‘Lost branch’ of Elizabeth River finds success with oyster restoration program

Norfolk

NORFOLK, Va. (WAVY) – From the deck of a barge on the Elizabeth River, Gov. Ralph Northam made a historic announcement in Norfolk Thursday.

Nearly 24 acres of oyster restoration has been completed on the river’s Eastern Branch, which has been coined “the lost branch,” because little effort had been put on the restoration of this branch in the past.

As part of the conservation and replenishment program, this summer, The Virginia Marine Resources Commission (VMRC) restored 21 acres of oyster reefs in the Elizabeth River.

The Elizabeth River Project, along with homeowners, HRSD, the City of Norfolk and the Chesapeake Bay Foundation, created another three acres of oyster reef.

According to ERP, oyster reefs are important because not only do they filter the water, but they also create a habitat for fin fish.

“We are investing $10 million for oyster restoration. Our goal was to restore five rivers: the Lynnhaven River, the Lafayette River, the Piankatank River, the Great Wicomico River, the York River, and now… the Elizabeth River. So we’ve actually gone ahead of what our goal was. We now have six rivers that we’ve done oyster restoration on and we will continue to do that,” said Northam.

The milestone makes the Elizabeth River the second Chesapeake Bay tributary in Virginia to reach the goal set by scientists for full restoration of the oyster habitat. The Lafayette branch achieved the same status in 2018.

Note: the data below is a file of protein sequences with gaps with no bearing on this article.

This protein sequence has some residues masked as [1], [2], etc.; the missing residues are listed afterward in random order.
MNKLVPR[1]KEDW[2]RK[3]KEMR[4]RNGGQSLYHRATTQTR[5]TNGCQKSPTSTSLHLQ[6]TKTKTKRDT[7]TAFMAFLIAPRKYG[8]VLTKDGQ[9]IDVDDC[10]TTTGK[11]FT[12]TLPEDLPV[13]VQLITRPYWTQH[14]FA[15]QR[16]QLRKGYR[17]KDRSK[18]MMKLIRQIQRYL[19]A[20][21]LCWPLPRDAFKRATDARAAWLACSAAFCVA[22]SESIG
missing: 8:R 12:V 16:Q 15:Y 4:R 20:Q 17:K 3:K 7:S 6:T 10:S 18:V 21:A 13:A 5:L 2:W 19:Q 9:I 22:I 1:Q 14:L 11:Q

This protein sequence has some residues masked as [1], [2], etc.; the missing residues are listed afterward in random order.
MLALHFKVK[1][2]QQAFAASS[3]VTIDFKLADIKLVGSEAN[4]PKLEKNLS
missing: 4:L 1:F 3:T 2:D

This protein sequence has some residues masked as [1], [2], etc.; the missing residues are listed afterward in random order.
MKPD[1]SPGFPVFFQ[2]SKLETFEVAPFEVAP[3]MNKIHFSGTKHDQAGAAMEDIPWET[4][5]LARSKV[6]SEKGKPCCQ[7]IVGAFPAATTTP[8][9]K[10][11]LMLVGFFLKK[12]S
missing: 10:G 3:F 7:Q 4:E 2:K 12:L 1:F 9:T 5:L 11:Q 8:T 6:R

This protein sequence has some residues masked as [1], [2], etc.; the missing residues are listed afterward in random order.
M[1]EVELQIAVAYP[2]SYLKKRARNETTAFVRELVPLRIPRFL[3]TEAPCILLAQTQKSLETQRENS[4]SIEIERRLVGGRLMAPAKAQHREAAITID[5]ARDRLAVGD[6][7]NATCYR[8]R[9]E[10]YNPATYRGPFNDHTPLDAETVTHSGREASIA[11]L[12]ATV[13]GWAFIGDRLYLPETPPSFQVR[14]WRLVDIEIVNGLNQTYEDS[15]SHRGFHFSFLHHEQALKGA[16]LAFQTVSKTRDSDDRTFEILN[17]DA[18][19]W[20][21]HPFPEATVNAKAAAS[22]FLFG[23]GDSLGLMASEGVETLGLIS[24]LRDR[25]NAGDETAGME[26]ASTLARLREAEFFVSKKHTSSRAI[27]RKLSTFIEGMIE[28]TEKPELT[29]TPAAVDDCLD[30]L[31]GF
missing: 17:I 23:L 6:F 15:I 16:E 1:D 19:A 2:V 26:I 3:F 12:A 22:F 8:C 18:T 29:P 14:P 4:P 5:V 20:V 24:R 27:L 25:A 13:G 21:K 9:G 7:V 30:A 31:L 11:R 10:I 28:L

According to The Elizabeth River Project, the $10 million commitment marks the first time the General Assembly has invested capital funding into a natural capital project.

The event took place aboard the Dominion Energy Learning Barge which is docked at Grandy Village along the Elizabeth River.

The effort to restore native oyster populations in the Chesapeake Bay is one of the largest and most aggressive in the world.

With the signing of the Chesapeake Bay Watershed Agreement, Virginia and its partners committed to restoring native oyster populations in 10 tributaries by 2025.

Since then, Virginia has restored 240.5 acres of native oyster habitat building on earlier restoration of 473 acres. This restoration work has vastly improved water quality and generated billions of baby oysters in the Bay.

In 2014, the Elizabeth River Project (ERP), with help from regional partners, set out to improve conditions along the Eastern Branch.

One of their goals was to restore 10 acres of oysters in the Eastern Branch, which they more than doubled to 21 acres over the summer.

(Photo courtesy: Office of Governor Ralph S. Northam)

“Governor Northam and the General Assembly have set an important new precedent for funding green infrastructure by including capital funds for ecosystem restoration, “ said Secretary of Natural Resources Matthew J. Strickler.

“Thanks to the work of the Virginia Marine Resources Commission, the Elizabeth River Project, the National Oceanic and Atmospheric Administration and other partners, we are already seeing improvements in water quality and more oysters. This $10 million investment will ensure our critical restoration work can continue.”


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